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Jeopardy Transgender Contestant Amy Schneider

Shygirltobe

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As of today (12/27/2021) Amy Schneider has won for the 19th day in a row as contestant on the hit show Jeopardy! For those who don't know about her she is actually a transgender woman. Granted she is not the very first transgender contestant on that show, but she is getting up there as the biggest earner on there. How many of you are also following her success on there, or have started to recently after finding out about her success?
 

Tallulah

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I was told about her success by my mother, but I have no time for watching tv. Kudos to her though for her success!
 

Donica

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Kudos to Amy Schneider!!!
 

Shygirltobe

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I just learned that sometime the week before Christmas that Amy surpassed the all time female contestant money earners at $655,930! Source Yahoo.com/entertainment Tuesday 12/28/2021 article by Raechal Shewfelt.
 

TonyaJanelle

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Lexxi

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People who say those things are really crapping all over women everywhere in the world. They're saying that women aren't as good, attractive, athletic, or as smart as a person born with a male body/brain. They're REALLY being condescending toward people born with female bodies and brains.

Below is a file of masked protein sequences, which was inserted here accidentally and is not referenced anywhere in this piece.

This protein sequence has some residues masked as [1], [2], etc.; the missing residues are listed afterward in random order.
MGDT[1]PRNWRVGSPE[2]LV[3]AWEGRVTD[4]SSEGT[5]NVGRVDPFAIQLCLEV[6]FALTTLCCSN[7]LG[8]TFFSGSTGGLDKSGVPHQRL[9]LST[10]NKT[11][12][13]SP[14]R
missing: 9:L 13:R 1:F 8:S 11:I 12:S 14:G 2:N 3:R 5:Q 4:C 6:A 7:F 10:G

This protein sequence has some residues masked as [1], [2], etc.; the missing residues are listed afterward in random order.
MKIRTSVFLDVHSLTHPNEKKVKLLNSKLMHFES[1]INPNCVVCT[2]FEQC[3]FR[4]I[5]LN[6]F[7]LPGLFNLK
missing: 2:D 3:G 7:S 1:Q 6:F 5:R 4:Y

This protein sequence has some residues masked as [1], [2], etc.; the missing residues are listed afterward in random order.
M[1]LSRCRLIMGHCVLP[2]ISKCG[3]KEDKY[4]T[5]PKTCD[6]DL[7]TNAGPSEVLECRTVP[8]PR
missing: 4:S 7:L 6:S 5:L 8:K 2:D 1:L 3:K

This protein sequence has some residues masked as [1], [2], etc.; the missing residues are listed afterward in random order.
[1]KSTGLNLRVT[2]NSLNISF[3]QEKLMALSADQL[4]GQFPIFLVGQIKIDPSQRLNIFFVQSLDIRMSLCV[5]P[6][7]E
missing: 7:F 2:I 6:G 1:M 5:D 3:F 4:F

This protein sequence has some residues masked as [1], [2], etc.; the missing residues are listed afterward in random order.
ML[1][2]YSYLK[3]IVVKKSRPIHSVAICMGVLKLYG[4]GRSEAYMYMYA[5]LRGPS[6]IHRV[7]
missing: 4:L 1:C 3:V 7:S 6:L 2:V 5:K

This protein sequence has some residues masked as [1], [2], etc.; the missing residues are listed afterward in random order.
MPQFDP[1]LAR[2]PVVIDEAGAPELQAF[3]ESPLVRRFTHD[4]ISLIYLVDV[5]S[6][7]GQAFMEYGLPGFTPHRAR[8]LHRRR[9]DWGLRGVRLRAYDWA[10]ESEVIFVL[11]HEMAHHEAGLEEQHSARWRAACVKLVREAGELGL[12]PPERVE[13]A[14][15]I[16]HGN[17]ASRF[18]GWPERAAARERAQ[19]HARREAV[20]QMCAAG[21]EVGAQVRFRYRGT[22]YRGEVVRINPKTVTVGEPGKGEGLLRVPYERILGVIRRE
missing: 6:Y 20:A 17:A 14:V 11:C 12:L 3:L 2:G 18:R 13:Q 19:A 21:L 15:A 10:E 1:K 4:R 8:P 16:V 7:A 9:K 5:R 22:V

With that said there are many cases where amab does have such a huge, distinct, and unfair advantage that they shouldn't be allowed to compete against other women. In a lot of cases it's like a senior college athlete competing against a junior high student. A junior high school student MIGHT be able to win once in 10,000 tries against a college athlete....but that's the rare unicorn case. But normally there's not competition between them.

For instance Lia Thomas, the trans woman on the Penn swimming team. She's the best example of how big an advantage a trans woman has over a cis woman, and I don't think it's fair at all. If I were her I'd have been so ashamed after my first race I wouldn't have accepted the win.

She's shattering records that have stood the test of time. I mean absolutely shattering them. She's setting records that no afab will EVER beat. In a recent race she beat the second person by 38 SECONDS!!!! I've watched swimming nearly all my life (I was a junior high and high school swimmer) and have never heard of something like that happening before.

Even though she's suppressed her testosterone for a year, Lia is still good enough to compete on the men's team, so there's not one doubt in anyone's mind who's going to win in any of her races when she's competing on the women's team. She 100%, without a doubt, will blow all the other competitors away and I don't think that's fair. Sports are meant to be competitive and there's no competition in any of her races.

I'll probably get roasted alive for how I feel about this, but since I've always seen myself as a woman I always--ALWAYS try to come to the defense of other women. I always pull for women over men in every instance, and I've always seen myself as a feminist I guess you'd say. We, as trans women, have to think of what's fair for the good of all women. And letting just one woman have this huge advantage over all other women isn't right.